There is no lack of recreation options in the world today. Everything from the constant influx of new streaming videos on YouTube to the ever-expanding world of online MMORPGs and the old standby of TV, brought to us on demand by cable companies and dedicated services like Netflix. What makes all of this readily available entertainment problematic for families is that they tend to pull us toward isolated recreation. Sure, MMORPGs are community-based, but you play them from a home computer. An old standby in family recreation, the board game, may be seeing new life and offering families a better way to engage with each other.
While most homes could probably cobble together a functional version of Monopoly board or find a battered old edition of Sorry, the world of tabletop games has expanded exponentially in recent years. Its chief proponent has been, improbably, former Star Trek: The Next Generation actor, Wil Wheaton. Wheaton has hosted two seasons of a popular web series, aptly name, Tabletop.
The premise of the show is simple. Wheaton, and whichever of his friends or family he can get on set that day, literally sit around and play a board game. The show has secured a massive following, averaging around 50,000+ views per episode. But the proof of tabletop gaming’s resurgence is best demonstrated by Wheaton’s, record-breaking, Indiegogo campaign to fund Tabletops‘s Season Three. The campaign generated approximately $1.4 million from over 22 thousand supporters.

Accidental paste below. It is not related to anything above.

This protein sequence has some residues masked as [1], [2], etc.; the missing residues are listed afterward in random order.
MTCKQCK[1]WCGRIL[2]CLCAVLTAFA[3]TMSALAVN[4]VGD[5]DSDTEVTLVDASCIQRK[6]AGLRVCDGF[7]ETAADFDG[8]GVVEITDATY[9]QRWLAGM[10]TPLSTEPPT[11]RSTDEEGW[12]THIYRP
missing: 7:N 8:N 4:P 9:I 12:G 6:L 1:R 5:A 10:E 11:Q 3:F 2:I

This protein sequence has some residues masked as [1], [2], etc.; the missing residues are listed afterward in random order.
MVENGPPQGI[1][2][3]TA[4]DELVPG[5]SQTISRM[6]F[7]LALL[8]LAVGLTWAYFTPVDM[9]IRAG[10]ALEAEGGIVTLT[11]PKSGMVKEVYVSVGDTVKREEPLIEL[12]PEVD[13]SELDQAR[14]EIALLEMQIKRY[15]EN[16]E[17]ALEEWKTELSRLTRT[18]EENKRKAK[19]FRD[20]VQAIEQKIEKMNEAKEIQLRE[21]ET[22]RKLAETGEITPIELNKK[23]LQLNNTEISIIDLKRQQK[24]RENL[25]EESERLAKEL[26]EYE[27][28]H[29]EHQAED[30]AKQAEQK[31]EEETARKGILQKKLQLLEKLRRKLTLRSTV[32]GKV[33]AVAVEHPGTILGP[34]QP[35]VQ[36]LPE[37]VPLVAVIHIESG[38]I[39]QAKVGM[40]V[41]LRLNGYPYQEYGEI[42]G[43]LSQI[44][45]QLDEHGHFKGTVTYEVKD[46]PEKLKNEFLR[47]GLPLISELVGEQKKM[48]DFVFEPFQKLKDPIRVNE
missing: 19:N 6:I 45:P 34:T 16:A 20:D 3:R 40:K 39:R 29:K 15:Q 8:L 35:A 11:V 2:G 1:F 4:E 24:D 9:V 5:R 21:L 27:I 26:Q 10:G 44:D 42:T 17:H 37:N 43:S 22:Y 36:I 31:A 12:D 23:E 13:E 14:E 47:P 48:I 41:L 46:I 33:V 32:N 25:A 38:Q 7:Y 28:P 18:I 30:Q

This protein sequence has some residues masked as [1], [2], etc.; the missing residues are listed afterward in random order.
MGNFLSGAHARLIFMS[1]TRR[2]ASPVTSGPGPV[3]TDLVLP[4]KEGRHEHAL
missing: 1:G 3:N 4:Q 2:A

What makes this show especially valuable is that, with few exceptions, every episode introduces an entirely new game and includes a brief explanation of the rules. This makes the show a resource for parents looking for new games their kids might like and gives parents a primer on gameplay.
Watching the show itself can serve as a form of family recreation, it’s entertaining to watch, and lets everyone see how the games work before they play. How many people have tried a new game and wished that they had that available? Delivery of the show via YouTube, something socially-acceptable to teenagers, can also act as a bridge between the siren song of the Internet and the down-to-earth joys of playing a board game.
At a time when parents must not only compete for attention with their children’s friends, but with smartphone apps, tablet computers and an always-on Internet, board games offer a comparatively inexpensive – average cost is $30 – avenue to engage their kids in a way that is fun. Just as importantly, those games help kids and teens develop social skills, such as managing frustration in a controlled situation or cooperative action, and even help to develop mental skills. By introducing the idea of board games through a Youtube show, parents may also have an easier time selling social media-entranced, tech-savvy teens that analog games have a place in their world too.